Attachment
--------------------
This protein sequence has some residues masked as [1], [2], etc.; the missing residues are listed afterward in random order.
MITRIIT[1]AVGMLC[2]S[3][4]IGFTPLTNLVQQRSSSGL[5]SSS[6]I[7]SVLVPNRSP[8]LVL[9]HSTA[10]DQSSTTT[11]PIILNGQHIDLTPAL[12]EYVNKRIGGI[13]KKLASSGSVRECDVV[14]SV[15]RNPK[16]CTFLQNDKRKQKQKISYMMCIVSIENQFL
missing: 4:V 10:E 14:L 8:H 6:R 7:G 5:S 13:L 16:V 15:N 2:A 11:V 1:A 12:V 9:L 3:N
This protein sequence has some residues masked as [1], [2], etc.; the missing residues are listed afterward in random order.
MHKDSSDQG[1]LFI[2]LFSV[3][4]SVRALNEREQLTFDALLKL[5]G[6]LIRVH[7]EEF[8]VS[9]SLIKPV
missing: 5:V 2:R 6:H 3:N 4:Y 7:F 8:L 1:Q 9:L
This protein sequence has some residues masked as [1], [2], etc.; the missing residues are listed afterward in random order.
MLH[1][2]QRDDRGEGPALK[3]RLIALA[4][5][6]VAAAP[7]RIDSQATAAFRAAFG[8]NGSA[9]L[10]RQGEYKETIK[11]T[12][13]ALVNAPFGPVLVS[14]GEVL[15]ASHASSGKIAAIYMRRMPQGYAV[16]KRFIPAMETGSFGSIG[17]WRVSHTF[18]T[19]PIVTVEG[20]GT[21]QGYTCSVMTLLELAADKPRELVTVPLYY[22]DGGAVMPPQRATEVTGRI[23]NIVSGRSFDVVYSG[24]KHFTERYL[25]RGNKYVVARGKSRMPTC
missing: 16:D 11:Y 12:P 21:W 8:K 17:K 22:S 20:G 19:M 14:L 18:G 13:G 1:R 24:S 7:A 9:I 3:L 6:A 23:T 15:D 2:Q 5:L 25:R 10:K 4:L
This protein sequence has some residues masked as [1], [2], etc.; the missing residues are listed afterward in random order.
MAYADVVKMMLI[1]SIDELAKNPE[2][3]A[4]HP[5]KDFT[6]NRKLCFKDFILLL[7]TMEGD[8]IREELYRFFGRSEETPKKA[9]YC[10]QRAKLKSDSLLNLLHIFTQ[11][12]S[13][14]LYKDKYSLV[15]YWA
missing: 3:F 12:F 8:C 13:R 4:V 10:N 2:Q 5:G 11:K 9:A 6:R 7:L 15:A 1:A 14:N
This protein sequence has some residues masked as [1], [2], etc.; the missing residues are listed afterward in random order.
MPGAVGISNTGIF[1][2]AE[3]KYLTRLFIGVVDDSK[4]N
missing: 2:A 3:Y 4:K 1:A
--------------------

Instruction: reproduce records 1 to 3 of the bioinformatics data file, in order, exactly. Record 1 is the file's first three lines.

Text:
This protein sequence has some residues masked as [1], [2], etc.; the missing residues are listed afterward in random order.
MITRIIT[1]AVGMLC[2]S[3][4]IGFTPLTNLVQQRSSSGL[5]SSS[6]I[7]SVLVPNRSP[8]LVL[9]HSTA[10]DQSSTTT[11]PIILNGQHIDLTPAL[12]EYVNKRIGGI[13]KKLASSGSVRECDVV[14]SV[15]RNPK[16]CTFLQNDKRKQKQKISYMMCIVSIENQFL
missing: 4:V 10:E 14:L 8:H 6:R 7:G 5:S 13:L 16:V 15:N 2:A 11:V 1:A 12:V 9:L 3:N
This protein sequence has some residues masked as [1], [2], etc.; the missing residues are listed afterward in random order.
MHKDSSDQG[1]LFI[2]LFSV[3][4]SVRALNEREQLTFDALLKL[5]G[6]LIRVH[7]EEF[8]VS[9]SLIKPV
missing: 5:V 2:R 6:H 3:N 4:Y 7:F 8:L 1:Q 9:L
This protein sequence has some residues masked as [1], [2], etc.; the missing residues are listed afterward in random order.
MLH[1][2]QRDDRGEGPALK[3]RLIALA[4][5][6]VAAAP[7]RIDSQATAAFRAAFG[8]NGSA[9]L[10]RQGEYKETIK[11]T[12][13]ALVNAPFGPVLVS[14]GEVL[15]ASHASSGKIAAIYMRRMPQGYAV[16]KRFIPAMETGSFGSIG[17]WRVSHTF[18]T[19]PIVTVEG[20]GT[21]QGYTCSVMTLLELAADKPRELVTVPLYY[22]DGGAVMPPQRATEVTGRI[23]NIVSGRSFDVVYSG[24]KHFTERYL[25]RGNKYVVARGKSRMPTC
missing: 16:D 11:Y 12:P 21:W 8:K 17:K 22:S 20:G 19:M 14:L 18:G 13:G 1:R 24:S 7:A 9:I 3:L 6:A 23:T 15:D 2:Q 5:L 25:R 10:K 4:L